The health of your tooth enamel plays a major role in the look and feel of your smile. You want to do everything you can to ensure that this crucial part of the tooth remains healthy. However, many people have a difficult time with something known as demineralization. This process can make it painful for you to eat and drink, and it makes it more likely that you will develop cavities in the future.
If you want to know more about how your teeth get demineralized and how to correct the problem, read my article on the Dentinal Fluid Transport System.
What Causes Demineralization?
Do you have chalky white spots on your teeth and can’t figure out what happened? These white spots typically appear when your teeth are demineralizing, or have been exposed to too much fluoride. It is a symptom that you are losing essential minerals from your tooth enamel, just beneath the surface of the tooth. Many people find that they also have more pain from hot and cold foods or pressure when their teeth are displaying demineralization.
Unfortunately, demineralization can lead to more serious problems than just increased sensitivity. When too many minerals are lost, cavities are more likely to form.
Keep in mind if your teeth are becoming demineralized, your skeletal matrix is being affected also.
Fortunately, there is a solution to these demineralized teeth. Your dentist can help you to get on the right track with remineralization strategies to alleviate some of your symptoms and prevent future damage. Let’s take a look at some of the easiest ways you can remineralize your teeth.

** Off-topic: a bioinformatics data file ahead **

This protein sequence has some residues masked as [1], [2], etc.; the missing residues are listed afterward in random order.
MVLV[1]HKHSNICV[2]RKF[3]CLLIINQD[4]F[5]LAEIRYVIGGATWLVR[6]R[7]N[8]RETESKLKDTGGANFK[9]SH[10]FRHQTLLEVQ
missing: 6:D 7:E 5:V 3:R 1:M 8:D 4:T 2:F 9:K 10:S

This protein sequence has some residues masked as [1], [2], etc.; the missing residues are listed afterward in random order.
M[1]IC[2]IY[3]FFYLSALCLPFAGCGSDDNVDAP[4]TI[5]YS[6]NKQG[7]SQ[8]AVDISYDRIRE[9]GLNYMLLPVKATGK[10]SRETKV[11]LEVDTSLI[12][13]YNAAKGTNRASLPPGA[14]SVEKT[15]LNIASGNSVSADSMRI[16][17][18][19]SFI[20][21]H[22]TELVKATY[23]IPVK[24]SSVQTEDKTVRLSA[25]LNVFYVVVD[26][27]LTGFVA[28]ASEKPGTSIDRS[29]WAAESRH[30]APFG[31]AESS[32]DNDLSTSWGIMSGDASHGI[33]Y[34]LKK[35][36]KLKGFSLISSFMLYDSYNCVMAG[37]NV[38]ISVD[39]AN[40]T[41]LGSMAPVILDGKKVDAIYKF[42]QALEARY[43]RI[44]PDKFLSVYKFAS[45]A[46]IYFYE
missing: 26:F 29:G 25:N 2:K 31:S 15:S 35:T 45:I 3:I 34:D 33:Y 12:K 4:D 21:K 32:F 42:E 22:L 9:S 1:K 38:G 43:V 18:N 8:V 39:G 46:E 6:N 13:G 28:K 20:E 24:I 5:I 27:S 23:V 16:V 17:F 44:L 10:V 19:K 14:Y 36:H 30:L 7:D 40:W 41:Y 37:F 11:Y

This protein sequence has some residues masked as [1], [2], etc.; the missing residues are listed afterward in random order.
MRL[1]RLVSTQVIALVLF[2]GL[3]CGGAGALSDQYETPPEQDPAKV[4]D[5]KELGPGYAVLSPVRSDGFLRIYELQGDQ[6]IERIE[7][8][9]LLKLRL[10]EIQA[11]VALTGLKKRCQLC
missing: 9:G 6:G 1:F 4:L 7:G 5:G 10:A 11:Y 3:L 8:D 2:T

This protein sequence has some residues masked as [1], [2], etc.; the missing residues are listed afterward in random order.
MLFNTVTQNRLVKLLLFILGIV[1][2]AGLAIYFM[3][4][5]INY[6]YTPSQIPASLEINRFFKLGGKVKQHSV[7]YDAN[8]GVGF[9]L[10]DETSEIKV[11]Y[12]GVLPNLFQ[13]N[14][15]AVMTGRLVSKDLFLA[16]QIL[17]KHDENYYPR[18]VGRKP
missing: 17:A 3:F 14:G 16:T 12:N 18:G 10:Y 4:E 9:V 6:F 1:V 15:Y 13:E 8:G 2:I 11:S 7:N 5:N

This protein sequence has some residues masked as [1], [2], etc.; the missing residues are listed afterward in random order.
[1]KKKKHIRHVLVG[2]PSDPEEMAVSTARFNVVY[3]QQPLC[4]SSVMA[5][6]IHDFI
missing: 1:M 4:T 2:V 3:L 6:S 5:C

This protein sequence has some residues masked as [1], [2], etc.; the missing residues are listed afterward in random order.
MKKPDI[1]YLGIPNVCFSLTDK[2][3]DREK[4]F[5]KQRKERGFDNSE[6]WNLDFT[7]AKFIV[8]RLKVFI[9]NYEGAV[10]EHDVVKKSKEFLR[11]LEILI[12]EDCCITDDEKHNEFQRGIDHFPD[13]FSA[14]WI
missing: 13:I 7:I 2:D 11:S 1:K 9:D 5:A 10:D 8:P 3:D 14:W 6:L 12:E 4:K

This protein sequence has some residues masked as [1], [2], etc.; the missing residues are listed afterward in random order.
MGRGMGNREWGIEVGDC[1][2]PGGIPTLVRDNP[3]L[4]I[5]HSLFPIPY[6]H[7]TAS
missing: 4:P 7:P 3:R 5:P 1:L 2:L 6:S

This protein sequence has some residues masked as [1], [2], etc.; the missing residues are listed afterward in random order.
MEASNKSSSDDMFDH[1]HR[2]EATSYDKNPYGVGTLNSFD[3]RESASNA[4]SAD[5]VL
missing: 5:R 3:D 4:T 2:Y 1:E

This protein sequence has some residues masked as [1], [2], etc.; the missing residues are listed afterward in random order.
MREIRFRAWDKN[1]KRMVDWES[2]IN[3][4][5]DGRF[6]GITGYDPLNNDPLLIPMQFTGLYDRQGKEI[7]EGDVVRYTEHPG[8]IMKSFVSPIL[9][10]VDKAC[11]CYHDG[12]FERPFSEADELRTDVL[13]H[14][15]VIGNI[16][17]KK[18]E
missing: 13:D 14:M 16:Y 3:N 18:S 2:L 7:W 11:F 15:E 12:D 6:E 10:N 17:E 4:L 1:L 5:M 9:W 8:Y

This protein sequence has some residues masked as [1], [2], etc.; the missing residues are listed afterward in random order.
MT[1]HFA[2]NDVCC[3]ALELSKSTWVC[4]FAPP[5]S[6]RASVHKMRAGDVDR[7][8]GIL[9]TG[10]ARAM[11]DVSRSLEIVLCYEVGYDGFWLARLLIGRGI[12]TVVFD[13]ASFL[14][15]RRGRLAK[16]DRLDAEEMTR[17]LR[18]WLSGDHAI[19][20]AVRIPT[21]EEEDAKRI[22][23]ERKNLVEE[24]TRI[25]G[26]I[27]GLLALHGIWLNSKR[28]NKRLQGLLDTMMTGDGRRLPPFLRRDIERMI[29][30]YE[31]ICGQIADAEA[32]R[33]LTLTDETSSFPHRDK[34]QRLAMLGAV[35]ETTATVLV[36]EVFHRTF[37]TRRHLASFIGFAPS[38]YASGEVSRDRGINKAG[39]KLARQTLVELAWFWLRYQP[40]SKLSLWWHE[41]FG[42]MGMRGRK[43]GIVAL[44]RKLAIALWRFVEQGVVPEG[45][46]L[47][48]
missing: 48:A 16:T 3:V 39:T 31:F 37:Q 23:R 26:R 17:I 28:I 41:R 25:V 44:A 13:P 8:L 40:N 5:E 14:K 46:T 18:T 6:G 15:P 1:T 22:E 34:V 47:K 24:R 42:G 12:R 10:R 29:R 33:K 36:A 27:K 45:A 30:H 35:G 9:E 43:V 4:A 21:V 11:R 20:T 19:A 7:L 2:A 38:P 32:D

Silidyn Rejuvenate, provides the necessary mineral content required for the remineralization process. In our practice we recommend Concentrace Minerals along with Silidyn drops to help reverse the demineralization process caused by the lack of proper minerals.
Dry Mouth Rinses
Do you have dry mouth throughout the day? This might be an area that you can address with your dentist to help remineralize your teeth. Saliva plays a key role in restoring important minerals in your teeth. It contains both calcium and phosphate which can serve to strengthen the outside layer of your tooth. If your saliva production is low, use Xylitol and/or HOCl rinse, or Xylitol gum, or all three.
Increase Your Mineral and Probiotic Content
Along with the minerals noted above add two specific oral probiotics:
- Streptococcus salivarius K-12 is a species of spherical, gram-positive, facultative anaerobic bacteria that is both catalase and oxidase negative. S. salivarius colonizes (usually in chains) the oral cavity and upper respiratory tract of humans just a few hours after birth, making further exposure to the bacteria harmless in most circumstances.
- Streptococcus salivarius M-18 produce bacteria that prevent cavities and breaks-up dental plaque in the oral cavity. The BLIS M-18 bacteria derive from a specific S. Salivarius strain — Streptococcus salivarius. About two percent of the global population (people who rarely experience plaque or tooth decay) has enough of the Streptococcus salivarius necessary to make the M-18 peptides.
Drink More Water
Last but not least, preventing demineralization could be as easy as drinking a glass of water, thereby diluting the acid. Particularly if you do not have a chance to brush after eating acidic foods. While it may not do much to remineralize your teeth, it can slow down the process of demineralization. Sodas, coffees, and teas should be avoided, particularly if they are loaded with sugar.
Remineralizing Your Teeth
A demineralized tooth might stand out like a sore thumb in your smile. For other people, it may just be an uncomfortable, nagging pain when they consume hot or cold foods. Regardless of how your demineralization manifests itself, adding those essential minerals back in is important to prevent cavities from developing.
Fortunately, there are lots of tips and tricks that you can do with or without the help of your dentist to restore some balance to your smile!
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